They are silent the entire way home. Gordon is rummaging around through his smartphone, Freeman is looking out the window, and the Professor is pretending to sleep. They all gather at the table for dinner.
Professor: Well, guys? What did you thinkkk?
Freeman: To be honest, Professor, I'm speechless. That was the most horrible, cruelest sight I've ever seen.
Professor: Oh, Freeman. I don't want to upset you, but Boogeys do even worse things to humans than that. You can't even imagine the true extent of the abuse of humans. It's an entire industry. People are used for various ekkxperiments and tests, many of which ckkause them inckkredible pain and suffering. And there are also flayers who provide wealthy ckklients with ekksotickk forms of entertainment. One of them is called "Heart of the Dragon."
Freeman: Dragon? What do dragons have to do with this?
Professor: I don't know, actually. Anyway, this akkktivity is ckkonsidered to be one for the strongest, the most worthy. And here's what happens: the heart is cut out of a Humie who is still alive and given to the ckklient while it is still beating. The ckklient has to eat it quickkkly. Raw.
Professor: So the extent of the debasement and exploitation of humans is really just incredible.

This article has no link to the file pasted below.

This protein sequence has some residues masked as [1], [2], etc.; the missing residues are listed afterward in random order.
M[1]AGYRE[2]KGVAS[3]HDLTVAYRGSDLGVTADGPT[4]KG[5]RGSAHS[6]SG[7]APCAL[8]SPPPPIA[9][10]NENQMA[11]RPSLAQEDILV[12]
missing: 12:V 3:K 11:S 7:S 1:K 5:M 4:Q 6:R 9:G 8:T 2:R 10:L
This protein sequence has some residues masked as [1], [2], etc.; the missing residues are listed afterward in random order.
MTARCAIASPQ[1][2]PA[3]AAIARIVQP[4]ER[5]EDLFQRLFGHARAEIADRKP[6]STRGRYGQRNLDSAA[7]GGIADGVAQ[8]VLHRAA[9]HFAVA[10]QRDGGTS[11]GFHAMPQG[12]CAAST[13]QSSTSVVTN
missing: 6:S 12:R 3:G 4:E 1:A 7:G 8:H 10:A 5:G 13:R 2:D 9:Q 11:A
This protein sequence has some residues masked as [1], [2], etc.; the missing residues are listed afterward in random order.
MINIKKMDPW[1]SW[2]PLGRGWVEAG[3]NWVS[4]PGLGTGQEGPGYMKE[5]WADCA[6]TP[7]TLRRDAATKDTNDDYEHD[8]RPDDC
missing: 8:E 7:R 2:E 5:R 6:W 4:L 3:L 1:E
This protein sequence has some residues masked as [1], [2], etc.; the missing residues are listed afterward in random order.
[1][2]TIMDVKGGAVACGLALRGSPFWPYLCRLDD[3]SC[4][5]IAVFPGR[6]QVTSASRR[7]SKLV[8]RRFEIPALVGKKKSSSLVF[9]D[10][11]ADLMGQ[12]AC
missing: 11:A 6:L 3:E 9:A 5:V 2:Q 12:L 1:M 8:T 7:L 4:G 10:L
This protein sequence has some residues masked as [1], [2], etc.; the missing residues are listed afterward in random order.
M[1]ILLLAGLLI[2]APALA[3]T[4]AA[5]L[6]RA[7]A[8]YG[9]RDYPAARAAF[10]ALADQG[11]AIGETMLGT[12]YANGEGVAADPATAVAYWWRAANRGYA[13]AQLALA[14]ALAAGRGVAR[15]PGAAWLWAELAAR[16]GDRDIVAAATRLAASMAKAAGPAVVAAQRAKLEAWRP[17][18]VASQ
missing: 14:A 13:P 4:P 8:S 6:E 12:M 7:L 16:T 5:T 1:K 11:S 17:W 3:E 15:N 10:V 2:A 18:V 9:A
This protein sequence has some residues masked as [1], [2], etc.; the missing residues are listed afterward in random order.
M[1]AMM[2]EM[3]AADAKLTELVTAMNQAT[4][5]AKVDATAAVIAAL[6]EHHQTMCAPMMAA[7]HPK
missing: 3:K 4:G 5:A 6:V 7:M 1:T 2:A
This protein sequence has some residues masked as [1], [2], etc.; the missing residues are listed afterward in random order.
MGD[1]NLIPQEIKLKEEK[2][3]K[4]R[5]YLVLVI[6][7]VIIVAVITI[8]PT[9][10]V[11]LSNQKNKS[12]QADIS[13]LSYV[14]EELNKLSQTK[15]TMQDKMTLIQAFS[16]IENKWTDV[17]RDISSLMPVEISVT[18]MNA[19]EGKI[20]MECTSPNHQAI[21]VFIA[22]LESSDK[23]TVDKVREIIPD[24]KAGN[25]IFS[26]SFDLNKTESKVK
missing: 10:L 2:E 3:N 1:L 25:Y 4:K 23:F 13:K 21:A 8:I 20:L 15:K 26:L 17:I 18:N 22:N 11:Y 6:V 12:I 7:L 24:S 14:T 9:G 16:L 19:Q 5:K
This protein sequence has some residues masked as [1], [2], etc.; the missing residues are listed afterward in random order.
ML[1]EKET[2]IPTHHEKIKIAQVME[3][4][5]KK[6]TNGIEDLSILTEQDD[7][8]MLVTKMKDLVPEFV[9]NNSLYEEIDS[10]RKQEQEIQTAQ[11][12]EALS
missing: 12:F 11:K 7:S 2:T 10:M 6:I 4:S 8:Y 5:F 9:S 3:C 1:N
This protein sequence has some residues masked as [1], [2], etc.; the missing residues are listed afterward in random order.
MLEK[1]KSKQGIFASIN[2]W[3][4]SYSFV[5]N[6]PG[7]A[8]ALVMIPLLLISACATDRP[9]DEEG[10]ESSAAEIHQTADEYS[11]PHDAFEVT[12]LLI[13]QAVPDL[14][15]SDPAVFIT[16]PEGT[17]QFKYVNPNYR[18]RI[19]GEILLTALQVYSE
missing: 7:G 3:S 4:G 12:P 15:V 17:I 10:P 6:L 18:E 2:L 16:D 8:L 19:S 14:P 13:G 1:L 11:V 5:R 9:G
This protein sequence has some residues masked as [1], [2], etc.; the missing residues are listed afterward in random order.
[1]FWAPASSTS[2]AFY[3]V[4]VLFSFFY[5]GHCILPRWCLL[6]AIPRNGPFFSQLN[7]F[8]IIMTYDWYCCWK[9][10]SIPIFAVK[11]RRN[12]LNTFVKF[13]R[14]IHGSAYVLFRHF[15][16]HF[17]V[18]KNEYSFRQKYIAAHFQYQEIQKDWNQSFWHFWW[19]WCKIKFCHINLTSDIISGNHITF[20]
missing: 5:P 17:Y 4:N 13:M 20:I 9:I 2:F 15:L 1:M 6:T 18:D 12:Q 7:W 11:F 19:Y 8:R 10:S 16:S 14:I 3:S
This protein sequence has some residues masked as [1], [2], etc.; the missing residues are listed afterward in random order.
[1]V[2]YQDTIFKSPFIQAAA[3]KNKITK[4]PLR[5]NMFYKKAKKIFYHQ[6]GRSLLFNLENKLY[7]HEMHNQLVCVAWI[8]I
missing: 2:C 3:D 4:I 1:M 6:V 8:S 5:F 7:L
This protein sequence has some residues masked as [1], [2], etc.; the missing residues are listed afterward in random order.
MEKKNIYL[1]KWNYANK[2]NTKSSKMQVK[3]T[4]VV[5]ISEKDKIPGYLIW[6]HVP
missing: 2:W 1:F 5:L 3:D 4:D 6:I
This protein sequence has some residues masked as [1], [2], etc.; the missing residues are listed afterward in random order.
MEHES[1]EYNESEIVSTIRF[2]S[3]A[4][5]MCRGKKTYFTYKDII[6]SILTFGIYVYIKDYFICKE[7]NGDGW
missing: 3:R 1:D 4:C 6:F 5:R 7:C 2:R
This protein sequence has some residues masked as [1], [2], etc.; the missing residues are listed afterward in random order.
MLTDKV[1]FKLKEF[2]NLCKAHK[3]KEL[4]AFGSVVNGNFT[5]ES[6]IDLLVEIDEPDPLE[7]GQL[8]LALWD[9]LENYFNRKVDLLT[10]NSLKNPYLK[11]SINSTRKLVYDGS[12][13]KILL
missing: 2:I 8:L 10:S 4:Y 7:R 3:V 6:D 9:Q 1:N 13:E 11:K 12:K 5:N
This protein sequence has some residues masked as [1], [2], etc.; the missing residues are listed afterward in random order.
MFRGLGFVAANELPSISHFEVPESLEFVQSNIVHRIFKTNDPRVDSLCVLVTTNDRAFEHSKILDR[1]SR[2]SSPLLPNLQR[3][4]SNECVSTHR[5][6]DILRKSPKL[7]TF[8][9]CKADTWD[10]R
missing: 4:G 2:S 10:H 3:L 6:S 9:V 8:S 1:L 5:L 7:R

Gordon: The worst part is that the Boogeys don't see anything wrong with it. They say it's their work. Or that they need something to eat. That they need something to wear. Professor, with all your technologies, would it really be so hard to come up with some other food? Can you really not make materials that would easily replace leather?
Professor: Pfff, of course we can. And like I said, meat isn't even the optimal food for Boogeys. And, medically speaking, Boogeys shouldn't drink milk altogether. We aren't even mammals. It's all just relics of the past and stupid stereotypes. When we arrived, there were so many people on Earth that our leaders thought it would be a sin not to takkke advantage of the situation. Especially since the planet's population had to be reduced qkkwuickly. All of this turned into a whole industry with money swirling all around it. Well, and then everyone got used to it and just couldn't stop.
Freeman: But, Professor, your society is familiar with concepts like humanitarianism, and love, and freedom and compassion, isn't it? Why are there so few Boogeys like you?
Professor: Well, right, supposedly we’ve got all that. Respect for freedom, and compassion, and humanitarianism. But only with regard to other Boogeys and intelligent beings. And, to Boogeys, people are unintelligent. That's the problem. And since you're not intelligent, we can exploit and degrade you.
Gordon: Whoo, Professor, I think I've figured out your civilization! It's just that people can't give you the old one-two! That's why you don't acknowledge our intelligence. But in reality, you're the same underdeveloped creatures that we are. We also can understand only force much of the time. Our society also degrades and exploits the weak. And, really, level of intelligence has nothing to do with it. We kill both those like us, and cows and pigs.
The Professor thinks over what Gordon has said.
Professor: It seems you're right, Gordon. A civilization that takes advantage of its superiority over the weak can hardly be called an intelligent one.
Gordon: But we aren't animals, of course not! Although, no… I’ll take that back. After that dinner, Professor, I thought a lot about the ideas that were discussed at the table.